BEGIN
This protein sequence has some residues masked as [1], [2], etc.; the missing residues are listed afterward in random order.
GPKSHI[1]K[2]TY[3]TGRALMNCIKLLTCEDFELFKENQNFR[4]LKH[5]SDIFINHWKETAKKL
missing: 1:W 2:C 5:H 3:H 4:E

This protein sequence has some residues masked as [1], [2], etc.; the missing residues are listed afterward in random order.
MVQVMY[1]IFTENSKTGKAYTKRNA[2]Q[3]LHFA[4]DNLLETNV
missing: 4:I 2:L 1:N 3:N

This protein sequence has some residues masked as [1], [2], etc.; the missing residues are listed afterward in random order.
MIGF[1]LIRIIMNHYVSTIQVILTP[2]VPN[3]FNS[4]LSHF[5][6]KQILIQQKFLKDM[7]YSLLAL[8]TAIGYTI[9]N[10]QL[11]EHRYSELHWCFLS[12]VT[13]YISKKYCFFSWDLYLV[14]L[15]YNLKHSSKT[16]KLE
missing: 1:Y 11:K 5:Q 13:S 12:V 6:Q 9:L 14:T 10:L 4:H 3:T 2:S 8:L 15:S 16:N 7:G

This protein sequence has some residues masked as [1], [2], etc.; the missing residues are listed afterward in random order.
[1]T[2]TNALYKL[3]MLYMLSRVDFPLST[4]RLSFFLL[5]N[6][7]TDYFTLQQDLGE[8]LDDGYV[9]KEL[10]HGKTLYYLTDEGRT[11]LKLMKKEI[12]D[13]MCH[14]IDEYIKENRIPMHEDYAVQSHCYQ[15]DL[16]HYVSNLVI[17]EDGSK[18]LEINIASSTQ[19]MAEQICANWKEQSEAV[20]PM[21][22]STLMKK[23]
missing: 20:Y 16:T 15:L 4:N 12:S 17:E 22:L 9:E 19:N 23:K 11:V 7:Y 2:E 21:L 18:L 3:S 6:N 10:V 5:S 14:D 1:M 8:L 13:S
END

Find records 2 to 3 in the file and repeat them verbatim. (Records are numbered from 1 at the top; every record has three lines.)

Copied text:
This protein sequence has some residues masked as [1], [2], etc.; the missing residues are listed afterward in random order.
MVQVMY[1]IFTENSKTGKAYTKRNA[2]Q[3]LHFA[4]DNLLETNV
missing: 4:I 2:L 1:N 3:N

This protein sequence has some residues masked as [1], [2], etc.; the missing residues are listed afterward in random order.
MIGF[1]LIRIIMNHYVSTIQVILTP[2]VPN[3]FNS[4]LSHF[5][6]KQILIQQKFLKDM[7]YSLLAL[8]TAIGYTI[9]N[10]QL[11]EHRYSELHWCFLS[12]VT[13]YISKKYCFFSWDLYLV[14]L[15]YNLKHSSKT[16]KLE
missing: 1:Y 11:K 5:Q 13:S 12:V 6:Q 9:L 14:T 10:L 4:H 3:T 2:S 8:L 15:S 16:N 7:G